Romney has big leads in next voting states

MANCHESTER, New Hampshire Fri Jan 6, 2012 3:25pm EST

Rick Santorum holds a $20 dollar bill during a campaign stop at Rockingham County Nursing Home in Brentwood, New Hampshire, January 4, 2012.  REUTERS/Shannon Stapleton

Rick Santorum holds a $20 dollar bill during a campaign stop at Rockingham County Nursing Home in Brentwood, New Hampshire, January 4, 2012.

Credit: Reuters/Shannon Stapleton

Related Topics

MANCHESTER, New Hampshire (Reuters) - Mitt Romney has surged to the front of the Republican pack in South Carolina, a poll said on Friday, a sign that the former governor could emerge as a formidable front-runner from the first phase of the nomination race.

Backing for Romney jumped to 37 percent, a 17 percent increase since early December, according to a Time/CNN/ORC poll of likely South Carolina primary voters conducted on Wednesday and Thursday.

If Romney follows his slim victory in Iowa's caucuses with a win in next week's primary in New Hampshire, where he has a solid lead, a triumph in South Carolina on January 21 could give him a nearly insurmountable edge as he vies for the nomination to oppose President Barack Obama in November's election.

The South Carolina poll showed support for Romney from a range of Republican voters, with backing from 35 percent of born-again Christians, 32 percent of Tea Party movement backers and 37 percent of self-described conservatives, Time said.

However, 49 percent of likely voters said they were still open to changing their minds, and Romney is expected to face a fierce fight for the southern state's votes from rivals portraying him as northeasterner who is too moderate.

Support for Rick Santorum, a socially conservative former senator from Pennsylvania, leaped to 19 percent from 4 percent in the South Carolina poll, conducted after Iowa's caucuses on Tuesday, where he came a surprising close second to Romney.

Santorum's gain in South Carolina came partly at the expense of Newt Gingrich, a former speaker of the U.S. House of Representatives who was a close third at 18 percent, but who plunged from 43 percent support last month.

Texas Congressman Ron Paul also gained in the southern state, the poll said, as his share doubled to 12 percent. Texas Governor Rick Perry had 5 percent.

Ahead of Tuesday's primary in New Hampshire, a 7 News/Suffolk University tracking poll of likely primary voters showed Romney, a former governor of neighboring Massachusetts, with a strong lead of 40 percent.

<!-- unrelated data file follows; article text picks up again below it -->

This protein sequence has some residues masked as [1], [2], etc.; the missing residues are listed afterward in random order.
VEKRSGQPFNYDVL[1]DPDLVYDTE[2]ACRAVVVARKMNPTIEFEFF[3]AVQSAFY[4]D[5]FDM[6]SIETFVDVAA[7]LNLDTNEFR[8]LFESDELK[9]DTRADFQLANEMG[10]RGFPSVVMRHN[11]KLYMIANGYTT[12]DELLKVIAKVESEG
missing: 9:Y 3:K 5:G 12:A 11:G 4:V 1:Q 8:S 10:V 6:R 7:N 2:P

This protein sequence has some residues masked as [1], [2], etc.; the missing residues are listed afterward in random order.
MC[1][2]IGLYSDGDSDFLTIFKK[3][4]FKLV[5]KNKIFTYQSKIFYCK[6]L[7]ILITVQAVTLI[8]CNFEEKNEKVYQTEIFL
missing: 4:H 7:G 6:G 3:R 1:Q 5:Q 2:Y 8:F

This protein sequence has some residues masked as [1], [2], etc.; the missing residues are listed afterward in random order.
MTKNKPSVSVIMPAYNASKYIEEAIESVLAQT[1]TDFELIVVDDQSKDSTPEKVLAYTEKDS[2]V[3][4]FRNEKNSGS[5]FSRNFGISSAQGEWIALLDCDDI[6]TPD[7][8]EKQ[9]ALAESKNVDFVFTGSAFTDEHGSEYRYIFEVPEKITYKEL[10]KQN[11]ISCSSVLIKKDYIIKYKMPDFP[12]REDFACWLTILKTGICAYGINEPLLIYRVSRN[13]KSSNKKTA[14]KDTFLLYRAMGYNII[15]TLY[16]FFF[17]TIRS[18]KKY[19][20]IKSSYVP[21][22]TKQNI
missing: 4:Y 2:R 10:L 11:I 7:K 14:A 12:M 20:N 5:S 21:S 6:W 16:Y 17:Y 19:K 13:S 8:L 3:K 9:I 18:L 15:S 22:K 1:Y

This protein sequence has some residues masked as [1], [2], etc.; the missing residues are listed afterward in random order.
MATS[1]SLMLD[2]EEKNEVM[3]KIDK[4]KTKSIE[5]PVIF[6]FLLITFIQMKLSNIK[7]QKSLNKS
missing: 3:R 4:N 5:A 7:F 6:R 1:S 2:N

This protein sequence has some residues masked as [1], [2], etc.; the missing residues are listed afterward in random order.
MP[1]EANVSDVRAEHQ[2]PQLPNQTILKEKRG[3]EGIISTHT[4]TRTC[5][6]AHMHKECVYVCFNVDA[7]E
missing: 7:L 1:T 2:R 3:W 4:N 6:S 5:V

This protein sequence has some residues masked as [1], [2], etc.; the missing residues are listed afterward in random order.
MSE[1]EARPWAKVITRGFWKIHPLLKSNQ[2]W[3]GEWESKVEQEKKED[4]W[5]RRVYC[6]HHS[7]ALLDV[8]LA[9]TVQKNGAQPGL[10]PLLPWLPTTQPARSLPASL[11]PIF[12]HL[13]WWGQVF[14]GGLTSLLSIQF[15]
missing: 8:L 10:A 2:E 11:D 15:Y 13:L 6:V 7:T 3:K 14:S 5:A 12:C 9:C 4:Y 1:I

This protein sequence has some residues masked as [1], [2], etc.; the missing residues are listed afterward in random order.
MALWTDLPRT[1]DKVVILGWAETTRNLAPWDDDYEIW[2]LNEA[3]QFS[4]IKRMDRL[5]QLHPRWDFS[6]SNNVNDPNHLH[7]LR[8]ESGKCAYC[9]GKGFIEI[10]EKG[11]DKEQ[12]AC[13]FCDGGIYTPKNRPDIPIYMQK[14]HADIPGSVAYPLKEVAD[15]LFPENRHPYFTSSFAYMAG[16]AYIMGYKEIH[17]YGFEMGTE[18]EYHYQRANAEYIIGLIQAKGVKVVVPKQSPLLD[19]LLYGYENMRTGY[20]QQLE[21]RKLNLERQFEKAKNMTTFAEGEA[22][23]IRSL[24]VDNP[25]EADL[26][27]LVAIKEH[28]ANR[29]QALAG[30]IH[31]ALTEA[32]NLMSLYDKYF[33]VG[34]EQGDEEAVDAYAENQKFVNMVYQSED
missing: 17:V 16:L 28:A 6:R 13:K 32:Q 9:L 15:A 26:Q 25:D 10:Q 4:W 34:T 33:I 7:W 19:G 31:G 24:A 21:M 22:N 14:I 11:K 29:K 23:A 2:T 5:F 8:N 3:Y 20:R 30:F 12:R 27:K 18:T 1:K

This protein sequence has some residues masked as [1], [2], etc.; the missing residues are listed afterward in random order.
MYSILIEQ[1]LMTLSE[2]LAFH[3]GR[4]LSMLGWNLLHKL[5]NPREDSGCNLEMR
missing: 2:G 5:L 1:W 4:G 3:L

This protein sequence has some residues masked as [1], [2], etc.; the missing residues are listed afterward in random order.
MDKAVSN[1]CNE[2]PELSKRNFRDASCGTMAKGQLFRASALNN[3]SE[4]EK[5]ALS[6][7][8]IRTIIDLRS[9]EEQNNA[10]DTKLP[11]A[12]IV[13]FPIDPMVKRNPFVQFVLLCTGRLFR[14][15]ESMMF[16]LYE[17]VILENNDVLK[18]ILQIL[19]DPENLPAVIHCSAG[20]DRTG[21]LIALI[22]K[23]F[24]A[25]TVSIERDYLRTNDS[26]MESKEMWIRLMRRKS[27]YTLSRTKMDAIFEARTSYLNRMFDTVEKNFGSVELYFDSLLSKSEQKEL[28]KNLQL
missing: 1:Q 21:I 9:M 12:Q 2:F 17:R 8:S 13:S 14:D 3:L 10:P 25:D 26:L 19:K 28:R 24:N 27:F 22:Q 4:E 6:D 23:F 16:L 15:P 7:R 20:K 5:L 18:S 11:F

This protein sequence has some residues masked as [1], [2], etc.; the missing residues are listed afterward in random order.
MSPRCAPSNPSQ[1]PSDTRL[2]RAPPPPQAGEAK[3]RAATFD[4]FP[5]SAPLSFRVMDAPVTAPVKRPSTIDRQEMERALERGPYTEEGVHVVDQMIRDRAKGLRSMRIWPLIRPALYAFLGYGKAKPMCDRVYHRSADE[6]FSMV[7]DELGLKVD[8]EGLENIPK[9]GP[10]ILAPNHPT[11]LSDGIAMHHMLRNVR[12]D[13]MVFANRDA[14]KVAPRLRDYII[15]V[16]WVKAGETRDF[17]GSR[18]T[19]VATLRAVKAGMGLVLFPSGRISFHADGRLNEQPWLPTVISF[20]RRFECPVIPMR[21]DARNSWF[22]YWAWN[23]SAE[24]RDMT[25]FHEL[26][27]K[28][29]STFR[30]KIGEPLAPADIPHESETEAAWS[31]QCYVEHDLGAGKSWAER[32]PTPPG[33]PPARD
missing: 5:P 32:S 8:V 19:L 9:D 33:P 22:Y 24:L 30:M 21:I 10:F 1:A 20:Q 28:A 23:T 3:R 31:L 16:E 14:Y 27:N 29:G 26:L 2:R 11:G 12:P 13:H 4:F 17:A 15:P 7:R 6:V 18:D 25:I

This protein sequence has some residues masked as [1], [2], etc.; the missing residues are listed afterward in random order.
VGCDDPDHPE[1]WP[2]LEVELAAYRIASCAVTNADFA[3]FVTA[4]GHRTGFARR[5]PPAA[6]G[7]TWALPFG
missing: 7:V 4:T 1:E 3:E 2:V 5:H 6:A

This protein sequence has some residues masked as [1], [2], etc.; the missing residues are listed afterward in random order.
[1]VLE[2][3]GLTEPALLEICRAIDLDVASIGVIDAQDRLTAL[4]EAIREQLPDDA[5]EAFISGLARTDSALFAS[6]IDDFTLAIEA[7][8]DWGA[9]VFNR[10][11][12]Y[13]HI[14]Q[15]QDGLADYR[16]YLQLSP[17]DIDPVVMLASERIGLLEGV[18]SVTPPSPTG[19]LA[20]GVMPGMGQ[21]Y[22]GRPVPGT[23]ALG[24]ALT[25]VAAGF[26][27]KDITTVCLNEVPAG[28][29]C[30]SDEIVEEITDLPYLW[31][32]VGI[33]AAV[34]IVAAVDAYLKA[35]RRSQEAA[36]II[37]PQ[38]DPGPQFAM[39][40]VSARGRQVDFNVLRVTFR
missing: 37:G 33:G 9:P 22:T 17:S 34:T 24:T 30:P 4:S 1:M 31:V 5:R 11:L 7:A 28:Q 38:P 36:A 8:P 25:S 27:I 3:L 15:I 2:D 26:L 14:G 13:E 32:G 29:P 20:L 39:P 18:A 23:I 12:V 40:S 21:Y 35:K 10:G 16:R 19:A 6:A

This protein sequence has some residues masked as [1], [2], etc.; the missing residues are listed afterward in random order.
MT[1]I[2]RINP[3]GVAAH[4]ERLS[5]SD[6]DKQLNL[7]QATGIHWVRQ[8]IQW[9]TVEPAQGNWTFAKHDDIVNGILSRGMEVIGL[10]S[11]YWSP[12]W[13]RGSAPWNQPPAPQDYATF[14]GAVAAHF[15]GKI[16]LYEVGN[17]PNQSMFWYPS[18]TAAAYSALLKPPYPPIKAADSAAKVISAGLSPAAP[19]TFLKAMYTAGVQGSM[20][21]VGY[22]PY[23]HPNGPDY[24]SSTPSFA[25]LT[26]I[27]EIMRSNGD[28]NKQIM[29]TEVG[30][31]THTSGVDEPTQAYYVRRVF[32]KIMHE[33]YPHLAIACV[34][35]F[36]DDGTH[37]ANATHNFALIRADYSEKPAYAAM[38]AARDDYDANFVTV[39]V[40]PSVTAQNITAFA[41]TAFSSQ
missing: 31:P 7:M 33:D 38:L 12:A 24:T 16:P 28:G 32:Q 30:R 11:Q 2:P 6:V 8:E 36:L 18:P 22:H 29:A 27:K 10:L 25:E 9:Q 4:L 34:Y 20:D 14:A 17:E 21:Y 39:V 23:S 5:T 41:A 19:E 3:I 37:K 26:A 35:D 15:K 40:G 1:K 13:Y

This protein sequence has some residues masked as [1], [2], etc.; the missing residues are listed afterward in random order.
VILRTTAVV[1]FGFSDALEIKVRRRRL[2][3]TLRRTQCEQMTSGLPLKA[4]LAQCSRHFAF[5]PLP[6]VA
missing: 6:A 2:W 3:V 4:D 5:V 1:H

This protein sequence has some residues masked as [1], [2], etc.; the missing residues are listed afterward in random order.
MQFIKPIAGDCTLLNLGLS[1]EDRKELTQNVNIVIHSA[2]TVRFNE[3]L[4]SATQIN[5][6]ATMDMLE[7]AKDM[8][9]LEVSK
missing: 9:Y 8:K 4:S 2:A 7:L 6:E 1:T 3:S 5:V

Paul was in second in New Hampshire at 17 percent, according to the poll conducted on Wednesday and Thursday. Santorum's backing rose to 11 percent, up from 8 percent at the beginning of the week, it said.

Since finishing narrowly behind Romney in Iowa, Santorum has also moved ahead of Gingrich and former Utah Governor Jon Huntsman in the New Hampshire survey. Gingrich was at 9 percent in the Suffolk poll, and Huntsman, who was endorsed over Romney by the Boston Globe newspaper on Thursday, had 8 percent backing.

One percent of the New Hampshire voters surveyed backed Perry, and 15 percent were undecided.

The New Hampshire poll was based on telephone interviews of 500 likely voters in the Republican primary and has a margin of error of 4.4 percentage points.

The South Carolina poll surveyed 1,519 adults, including 485 likely voters, by telephone on January 4-5. It carries an error margin of 4.5 points.

Another New Hampshire opinion survey, conducted on Wednesday, showed a Santorum bounce and a tighter race overall in New Hampshire.

The Washington Times/JZ Analytics Poll of almost 500 voters put Romney ahead with 38 percent, followed by Paul at 24 percent and Santorum at 11 percent. Ten percent of voters were undecided.

That survey had a margin of error of 4.5 percentage points.

(Reporting By Ros Krasny and Patricia Zengerle; Editing by Vicki Allen)

FILED UNDER:
We welcome comments that advance the story through relevant opinion, anecdotes, links and data. If you see a comment that you believe is irrelevant or inappropriate, you can flag it to our editors by using the report abuse links. Views expressed in the comments do not represent those of Reuters. For more information on our comment policy, see http://blogs.reuters.com/fulldisclosure/2010/09/27/toward-a-more-thoughtful-conversation-on-stories/
Comments (5)
mmmike_us wrote:
Wow, out of nowhere, no signs, boring speaker, kind of dorky and from what I saw in the debates, one mean man. I cannot see how this man shot to the top, kind of odd…. seems like the party is taking RP out of the picture to promote the Mitt Obama

Jan 05, 2012 10:46pm EST  --  Report as abuse
gonzo79 wrote:
Wow what an informative article… I wish could tell from the article who is in second! Keep suppressing the message of liberty…it spreads faster word of mouth anyways =)

Ron Paul or none at all 2012!

Jan 06, 2012 11:25am EST  --  Report as abuse
AlkalineState wrote:
The good news for us Democrats is that even if Romney wins in a general election…. we still get a liberal in the White House. All the GOP has to do is nominate Romney and we can’t lose:

http://www.christiannewswire.com/news/346925567.html

Jan 06, 2012 6:14pm EST  --  Report as abuse
This discussion is now closed. We welcome comments on our articles for a limited period after their publication.